The right could be used by you saying that I had arranged for a childminder to take my child to the GP and 1 hour before or on the day they phoned me and told me that they could not come - this unexpected disruption would probably bring you within the Act, but I don't think this is really what you were asking.

    Parental leave can exist in certain circumstances but this must be taken in minimum blocks of one week - so doesn't really cover your question.

    Finally check any handbook / policies / contract - large companies sometimes have an actual policy re gp appointments etc

    Hope this helps

    Che

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    Default Re: Time off for dental/doctors appointment. What is the law?

    Thanks chaps. All as much as I thought really.
    It's not me but Mrs Freaky who is having a hard time from one of the HR bods in her place.
    I was hoping she could throw something legally binding at her.

    It's a bit of a poor show if she has to feign an emergency for the sake of a 10 minute check up.

    Thanks for all the information.


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    Default Re: Time off for dental/doctors appointment. What is the law?

    Quote Originally Posted by diskmandave View Post
    Not sure about the accuracy of everything in that link DMD, helpful of course though it is.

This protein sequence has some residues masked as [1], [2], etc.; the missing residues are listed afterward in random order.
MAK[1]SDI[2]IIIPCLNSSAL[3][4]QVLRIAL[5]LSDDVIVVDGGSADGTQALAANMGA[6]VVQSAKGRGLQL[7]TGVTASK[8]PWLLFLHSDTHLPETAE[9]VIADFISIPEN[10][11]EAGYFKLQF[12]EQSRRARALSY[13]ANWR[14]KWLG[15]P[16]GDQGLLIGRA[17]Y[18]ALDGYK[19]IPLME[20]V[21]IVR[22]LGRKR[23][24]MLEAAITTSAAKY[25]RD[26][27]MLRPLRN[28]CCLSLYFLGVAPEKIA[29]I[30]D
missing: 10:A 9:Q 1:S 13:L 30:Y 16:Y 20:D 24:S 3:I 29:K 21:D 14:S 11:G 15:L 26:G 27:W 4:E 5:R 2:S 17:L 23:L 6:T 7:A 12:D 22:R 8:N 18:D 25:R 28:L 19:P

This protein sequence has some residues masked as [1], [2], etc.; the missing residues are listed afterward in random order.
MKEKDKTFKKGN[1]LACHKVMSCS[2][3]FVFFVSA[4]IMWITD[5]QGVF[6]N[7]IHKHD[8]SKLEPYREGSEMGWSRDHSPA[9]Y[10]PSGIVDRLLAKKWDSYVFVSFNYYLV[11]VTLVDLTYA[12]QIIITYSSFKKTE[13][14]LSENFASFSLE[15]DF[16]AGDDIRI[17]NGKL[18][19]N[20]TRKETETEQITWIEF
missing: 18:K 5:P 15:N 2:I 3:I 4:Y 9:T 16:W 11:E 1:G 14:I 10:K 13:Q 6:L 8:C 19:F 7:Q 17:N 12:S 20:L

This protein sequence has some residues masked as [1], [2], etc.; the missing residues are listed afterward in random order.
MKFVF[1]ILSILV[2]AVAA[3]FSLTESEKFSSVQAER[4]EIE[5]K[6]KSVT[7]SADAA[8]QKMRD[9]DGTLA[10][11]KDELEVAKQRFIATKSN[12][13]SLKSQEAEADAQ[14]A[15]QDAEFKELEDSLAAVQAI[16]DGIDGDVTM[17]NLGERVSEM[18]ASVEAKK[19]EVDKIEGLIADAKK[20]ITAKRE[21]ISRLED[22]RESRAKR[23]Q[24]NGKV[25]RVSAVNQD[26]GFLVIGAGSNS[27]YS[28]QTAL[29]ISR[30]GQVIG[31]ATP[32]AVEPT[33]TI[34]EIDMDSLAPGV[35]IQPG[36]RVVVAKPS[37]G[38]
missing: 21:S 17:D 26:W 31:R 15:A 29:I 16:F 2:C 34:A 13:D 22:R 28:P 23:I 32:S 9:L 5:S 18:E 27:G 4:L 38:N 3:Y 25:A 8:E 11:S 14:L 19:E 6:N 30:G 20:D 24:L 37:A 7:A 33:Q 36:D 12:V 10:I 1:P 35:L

For example it states the right is to paid time off.

    Check out some of these links:

    http://www.businesslink.gov.uk/bdotg...0898061&r.s=tl

    ACAS : Acas - Working parents

    AMICUS: Your right to dependant's leave

    They all suggest that the right is unpaid. Perhaps there is another right that they were referring to in the law and parents link?

    I'm happy to stand corrected, but I am not aware of any statutory right to dependent leave that would be paid.

    Kind regards

    Che

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    Default Re: Time off for dental/doctors appointment. What is the law?

    Think it's discretionary at the moment.

    I worked in the public sector for a while and we were encouraged to make our appointments at the beginning or end of the working day. We did have our time made up to equate to the full day though....although this didn't equate to much in practice as I was working far in excess of the standard day anyway.